International Young Physicists' Tournament

The International Young Physicists' Tournament (IYPT)[1], sometimes referred to as the “Physics World Cup”, is a scientific competition between teams of secondary school students. It mimics, as close as possible, the real-world scientific research and the process of presenting and defending the results obtained.

Participants have almost a year to work on 17 open-ended inquiry problems that are published yearly in late July. A good part of the problems involves easy-to-reproduce phenomena presenting unexpected behaviour. The aim of the solutions is not to calculate or reach “the correct answer” as there is no such notion here. The Tournament is rather conclusions-oriented as participants have to design and perform experiments, and to draw conclusions argued from the experiments’ outcome.

The competition itself is not a pen-and-paper competition but an enactment of a scientific discussion (or a defence of a thesis) where participants take the roles of Reporter, Opponent and Reviewer, thus learning about peer review early on in their school years. Discussion-based sessions are called Physics Fights and the performances of the teams are judged by expert physicists.

Teams can take quite different routes to tackle the same problem. As long as they stay within the broadly defined statement of the problem, all routes are legitimate and teams will be judged according to the depths reached by their investigations.

The IYPT is a week-long event in which currently around 150 international pre-university contestants participate.

IYPT is associated with The European Physical Society (EPS) and in 2013, IYPT was awarded the medal of The International Union of Pure and Applied Physics (IUPAP)" in recognition of its inspiring and wide-ranging contribution to physics education that has touched many lives and countries, over the past 25 years".[citation needed]

Timeline tableEdit

Year No. Venue Host country No. of teams No. of countries Gold winner(s) Silver winner(s)
1988 1st Moscow   Soviet Union 31 3[2] Disputable[2] Disputable[2]
1989 2nd Moscow   Soviet Union 8 7   West Germany,
  Bulgaria
  RSFSR-School 710, Moscow[2]
1990 3rd Moscow   Soviet Union 6[2] 5 *[2]   RSFSR-School 542, Moscow[2]   Latvian SSR-Riga,
  Netherlands[2]
1991 4th Moscow   Soviet Union 7[2] 6 *[2]   Hungary[2]   Poland,
  Soviet Combined team[2]
1992 5th Protvino   Russia 12 10   Belarus,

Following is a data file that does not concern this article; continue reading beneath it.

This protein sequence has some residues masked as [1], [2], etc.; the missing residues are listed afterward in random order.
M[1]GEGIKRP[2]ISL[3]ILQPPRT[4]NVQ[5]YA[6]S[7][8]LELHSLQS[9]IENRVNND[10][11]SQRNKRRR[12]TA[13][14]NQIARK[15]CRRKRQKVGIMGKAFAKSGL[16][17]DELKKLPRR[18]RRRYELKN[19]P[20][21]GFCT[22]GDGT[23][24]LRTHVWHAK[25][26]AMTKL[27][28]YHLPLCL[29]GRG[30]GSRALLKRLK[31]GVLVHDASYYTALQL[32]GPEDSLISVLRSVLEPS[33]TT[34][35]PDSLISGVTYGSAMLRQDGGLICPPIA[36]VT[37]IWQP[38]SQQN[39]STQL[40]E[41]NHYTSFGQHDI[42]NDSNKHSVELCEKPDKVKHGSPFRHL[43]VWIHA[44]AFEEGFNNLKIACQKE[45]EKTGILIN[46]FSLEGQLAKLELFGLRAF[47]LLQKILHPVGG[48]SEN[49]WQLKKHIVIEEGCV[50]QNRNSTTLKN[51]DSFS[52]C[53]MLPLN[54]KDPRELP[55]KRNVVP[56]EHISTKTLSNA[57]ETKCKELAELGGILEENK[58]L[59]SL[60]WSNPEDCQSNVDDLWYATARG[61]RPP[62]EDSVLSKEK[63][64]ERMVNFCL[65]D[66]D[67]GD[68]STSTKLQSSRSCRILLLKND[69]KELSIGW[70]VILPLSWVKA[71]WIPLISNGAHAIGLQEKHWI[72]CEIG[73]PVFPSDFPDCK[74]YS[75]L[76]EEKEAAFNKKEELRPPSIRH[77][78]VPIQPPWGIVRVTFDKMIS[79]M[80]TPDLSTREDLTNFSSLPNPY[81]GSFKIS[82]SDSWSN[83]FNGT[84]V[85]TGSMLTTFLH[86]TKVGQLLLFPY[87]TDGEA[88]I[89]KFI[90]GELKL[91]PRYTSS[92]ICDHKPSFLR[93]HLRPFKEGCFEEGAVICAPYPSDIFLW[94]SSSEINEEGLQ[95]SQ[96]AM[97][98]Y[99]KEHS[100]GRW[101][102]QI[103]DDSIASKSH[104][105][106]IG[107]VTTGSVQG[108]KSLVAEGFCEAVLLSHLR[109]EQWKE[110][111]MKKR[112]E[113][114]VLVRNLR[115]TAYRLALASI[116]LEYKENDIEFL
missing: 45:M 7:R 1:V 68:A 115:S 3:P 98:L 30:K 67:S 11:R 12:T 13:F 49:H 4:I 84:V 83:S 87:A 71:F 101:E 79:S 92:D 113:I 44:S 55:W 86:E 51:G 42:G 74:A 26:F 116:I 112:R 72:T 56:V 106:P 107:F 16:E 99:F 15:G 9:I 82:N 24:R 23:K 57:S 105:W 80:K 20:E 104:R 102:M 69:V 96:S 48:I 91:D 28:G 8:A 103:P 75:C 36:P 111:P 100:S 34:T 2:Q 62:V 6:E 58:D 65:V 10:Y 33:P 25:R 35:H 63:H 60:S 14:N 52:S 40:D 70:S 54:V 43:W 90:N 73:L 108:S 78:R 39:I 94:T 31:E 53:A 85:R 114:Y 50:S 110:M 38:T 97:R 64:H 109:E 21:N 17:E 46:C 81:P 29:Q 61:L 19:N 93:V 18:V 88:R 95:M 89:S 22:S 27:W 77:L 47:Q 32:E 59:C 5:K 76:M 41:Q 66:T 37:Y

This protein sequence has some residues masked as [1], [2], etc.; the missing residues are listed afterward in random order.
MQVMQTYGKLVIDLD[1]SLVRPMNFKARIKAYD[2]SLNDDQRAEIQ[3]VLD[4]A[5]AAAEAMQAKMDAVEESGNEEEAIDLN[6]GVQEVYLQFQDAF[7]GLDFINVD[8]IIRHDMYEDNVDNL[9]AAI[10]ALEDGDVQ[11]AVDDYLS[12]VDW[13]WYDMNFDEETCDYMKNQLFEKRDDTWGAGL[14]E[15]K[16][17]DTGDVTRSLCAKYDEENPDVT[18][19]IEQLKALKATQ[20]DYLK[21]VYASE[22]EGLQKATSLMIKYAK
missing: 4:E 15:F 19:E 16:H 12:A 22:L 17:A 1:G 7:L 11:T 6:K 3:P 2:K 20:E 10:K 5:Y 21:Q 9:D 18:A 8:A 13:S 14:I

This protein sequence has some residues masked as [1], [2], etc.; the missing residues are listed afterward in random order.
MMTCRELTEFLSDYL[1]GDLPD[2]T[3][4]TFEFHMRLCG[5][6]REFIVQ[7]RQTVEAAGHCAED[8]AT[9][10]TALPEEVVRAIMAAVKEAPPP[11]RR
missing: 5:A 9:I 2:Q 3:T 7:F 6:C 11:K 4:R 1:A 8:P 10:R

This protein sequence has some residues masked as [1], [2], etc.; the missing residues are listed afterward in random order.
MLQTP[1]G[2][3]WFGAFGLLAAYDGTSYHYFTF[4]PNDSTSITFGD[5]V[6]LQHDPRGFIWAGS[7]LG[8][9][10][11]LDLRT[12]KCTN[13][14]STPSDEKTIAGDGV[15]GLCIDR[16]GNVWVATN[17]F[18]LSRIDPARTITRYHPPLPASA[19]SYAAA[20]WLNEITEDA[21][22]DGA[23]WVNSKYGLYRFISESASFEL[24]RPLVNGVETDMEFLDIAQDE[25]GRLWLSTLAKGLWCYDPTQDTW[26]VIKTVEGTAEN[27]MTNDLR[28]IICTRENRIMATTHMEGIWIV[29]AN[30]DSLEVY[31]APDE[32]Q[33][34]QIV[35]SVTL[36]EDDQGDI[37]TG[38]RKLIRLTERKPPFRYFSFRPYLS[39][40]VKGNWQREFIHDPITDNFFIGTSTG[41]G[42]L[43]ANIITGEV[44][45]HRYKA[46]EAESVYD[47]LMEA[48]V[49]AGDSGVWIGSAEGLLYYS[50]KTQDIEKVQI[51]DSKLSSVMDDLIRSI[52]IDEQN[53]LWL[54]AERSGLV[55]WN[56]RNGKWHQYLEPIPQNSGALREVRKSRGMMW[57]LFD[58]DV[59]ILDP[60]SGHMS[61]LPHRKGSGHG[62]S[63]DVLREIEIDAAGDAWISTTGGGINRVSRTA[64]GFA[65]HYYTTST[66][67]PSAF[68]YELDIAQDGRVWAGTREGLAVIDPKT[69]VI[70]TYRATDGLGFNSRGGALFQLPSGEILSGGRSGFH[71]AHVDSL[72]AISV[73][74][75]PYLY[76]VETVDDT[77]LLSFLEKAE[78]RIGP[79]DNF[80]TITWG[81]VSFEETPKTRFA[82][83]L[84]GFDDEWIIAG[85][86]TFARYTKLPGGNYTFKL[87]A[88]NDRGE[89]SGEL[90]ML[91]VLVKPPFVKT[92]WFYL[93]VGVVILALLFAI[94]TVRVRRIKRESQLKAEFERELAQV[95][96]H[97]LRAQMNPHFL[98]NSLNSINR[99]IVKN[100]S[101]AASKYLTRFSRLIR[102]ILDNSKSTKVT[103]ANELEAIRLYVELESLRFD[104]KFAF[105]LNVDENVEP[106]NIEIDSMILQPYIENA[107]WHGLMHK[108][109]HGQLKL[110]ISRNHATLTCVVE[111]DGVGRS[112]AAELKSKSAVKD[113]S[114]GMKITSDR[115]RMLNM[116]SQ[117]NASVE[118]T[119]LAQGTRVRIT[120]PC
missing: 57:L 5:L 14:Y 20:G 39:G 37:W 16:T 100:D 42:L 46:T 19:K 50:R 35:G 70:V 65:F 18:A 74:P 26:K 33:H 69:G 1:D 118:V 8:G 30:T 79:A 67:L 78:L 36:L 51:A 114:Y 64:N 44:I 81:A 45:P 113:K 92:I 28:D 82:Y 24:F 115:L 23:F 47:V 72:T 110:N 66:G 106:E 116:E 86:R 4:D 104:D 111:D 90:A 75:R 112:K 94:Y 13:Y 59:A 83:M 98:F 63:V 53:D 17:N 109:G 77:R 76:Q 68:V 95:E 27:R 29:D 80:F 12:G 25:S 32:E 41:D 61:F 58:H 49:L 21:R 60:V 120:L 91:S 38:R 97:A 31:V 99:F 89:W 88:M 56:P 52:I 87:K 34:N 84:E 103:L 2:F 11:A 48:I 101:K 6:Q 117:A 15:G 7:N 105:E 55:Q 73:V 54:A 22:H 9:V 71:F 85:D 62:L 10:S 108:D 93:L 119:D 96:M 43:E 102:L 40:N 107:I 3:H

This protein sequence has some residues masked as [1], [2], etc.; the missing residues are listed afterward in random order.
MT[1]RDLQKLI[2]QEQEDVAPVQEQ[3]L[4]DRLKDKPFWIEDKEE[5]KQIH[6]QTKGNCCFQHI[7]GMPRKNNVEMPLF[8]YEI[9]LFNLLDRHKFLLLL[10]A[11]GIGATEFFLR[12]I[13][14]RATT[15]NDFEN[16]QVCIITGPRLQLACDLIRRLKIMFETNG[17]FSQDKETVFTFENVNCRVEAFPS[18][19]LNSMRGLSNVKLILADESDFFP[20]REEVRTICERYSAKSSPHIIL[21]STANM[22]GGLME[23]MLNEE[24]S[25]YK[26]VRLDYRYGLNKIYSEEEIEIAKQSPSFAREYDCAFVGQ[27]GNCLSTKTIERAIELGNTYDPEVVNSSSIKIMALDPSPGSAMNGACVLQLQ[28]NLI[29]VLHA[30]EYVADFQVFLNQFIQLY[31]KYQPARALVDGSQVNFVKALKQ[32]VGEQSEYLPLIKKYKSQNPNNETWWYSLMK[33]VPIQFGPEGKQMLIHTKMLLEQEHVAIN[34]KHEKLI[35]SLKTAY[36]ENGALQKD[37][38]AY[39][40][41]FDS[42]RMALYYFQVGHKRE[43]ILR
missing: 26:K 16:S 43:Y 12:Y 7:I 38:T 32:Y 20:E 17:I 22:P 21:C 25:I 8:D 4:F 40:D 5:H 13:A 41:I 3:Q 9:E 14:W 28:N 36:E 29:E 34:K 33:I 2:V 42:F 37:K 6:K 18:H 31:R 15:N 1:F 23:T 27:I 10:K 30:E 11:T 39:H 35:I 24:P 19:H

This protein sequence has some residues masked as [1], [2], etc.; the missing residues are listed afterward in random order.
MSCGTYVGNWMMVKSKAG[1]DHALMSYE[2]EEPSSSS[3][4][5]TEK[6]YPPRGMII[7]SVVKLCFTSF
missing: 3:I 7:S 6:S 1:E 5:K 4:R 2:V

Czechoslovakia[2]
  Netherlands,
  Russia[2]
1993 6th Protvino   Russia 19 11   Georgia   Ukraine,
  Hungary[2]
1994 7th Groningen   Netherlands 12 11   Czech Republic,
  Russia
  Georgia
1995 8th Spała   Poland 15 12   Germany   Czech Republic,
  Hungary
1996 9th Tskhaltubo   Georgia 13 10   Czech Republic   Germany,
  Georgia-2
1997 10th Cheb   Czech Republic 15 11   Hungary,
  Czech Republic
  Belarus
1998 11th Donaueschingen   Germany 18 16   Czech Republic   Germany-1,
  Poland
1999 12th Vienna   Austria 19 17   Germany   Georgia,
  Austria-1
2000 13th Budapest   Hungary 17 16   Poland-2   Germany,
  Russia
2001 14th Espoo   Finland 18 16   Slovakia   Australia,
  Germany
2002 15th Odessa   Ukraine 20 18   Poland   Belarus,
  Germany
2003 16th Uppsala   Sweden 23 22   Germany   South Korea,
  Poland
2004 17th Brisbane   Australia 26 24   Poland   Germany,
  Slovakia
2005 18th Winterthur    Switzerland 25 23   Germany   Belarus,
  United States
2006 19th Bratislava   Slovakia 26 24   Croatia   South Korea,
  Germany
2007 20th Seoul   South Korea 22 21   Australia   South Korea-2,
  New Zealand
2008 21st Trogir   Croatia 21 21   Germany   Croatia,
  New Zealand
2009 22nd Tianjin   China 27 27   South Korea   Austria,
  New Zealand
2010 23rd Vienna   Austria 23 23   Singapore,
  Austria,
  New Zealand,
  South Korea
  Germany,
  Chinese Taipei,
  Iran,
  Australia,
  Slovakia
2011 24th Tehran   Iran 21 21   South Korea,
  Austria,
  Germany
  Chinese Taipei,
  Iran,
  Slovakia,
  Singapore,
  Belarus
2012 25th Bad Saulgau   Germany 28 28   South Korea,
  Iran,
  Singapore
  Belarus,
  Germany,
  Chinese Taipei,
   Switzerland,
  Austria
2013 26th Taipei   Chinese Taipei 26 26   Singapore,
  South Korea,
   Switzerland
  Poland,
  New Zealand,
  Slovakia,
  Sweden,
  Brazil
2014 27th Shrewsbury   United Kingdom 28 28   Singapore,
  Slovakia,
  Poland,
  China
  South Korea,
  New Zealand,
  Chinese Taipei,
  Russia,
  Germany
2015 28th Nakhon Ratchasima   Thailand 27 27   Singapore,
  Poland,
  China
  Slovakia,
  Brazil,
  Bulgaria,
  Russia,
  South Korea
2016 29th Ekaterinburg   Russia 29 29   Singapore,
  Germany,
   Switzerland,
  Chinese Taipei
  South Korea,
  Slovakia,
  New Zealand,
  China,
  Hungary
2017 30th Singapore   Singapore 30 30   Singapore,

  China,
  Poland,
  Hungary

  New Zealand,

  Germany,

  Chinese Taipei,

  Brazil,

  Czech Republic

2018 31st Beijing   China 32 32   Singapore,

  China,
  Germany,
  Korea

  Brazil,

  Sweden,

  Slovakia,

  Poland,

  Ukraine

2019 32nd Warsaw   Poland 36 36   Singapore,
  Germany,
   Switzerland,
  China
  Korea,
  Brazil,
  Ukraine,
  New Zealand,
  Sweden
2020 33rd Cancelled due to COVID-19
2021 34th Kutaisi   Georgia 15 15   Poland,

  Slovakia,

  Austria

  Ukraine,

  Hungary,

  Georgia,

   Switzerland,

  Russia

(*) the number of Nations can be disputed as some countries were midway towards a recognized independence

See alsoEdit

FootnotesEdit

  1. ^ "Official IYPT Website". IYPT.org. Retrieved 2021-09-15.
  2. ^ a b c d e f g h i j k l m n o [Detailed history of IYPTs in 1988–1993 (preprint) http://ilyam.org/Draft_IM_Detailed_history_IYPT_1988-1993.pdf]

External linksEdit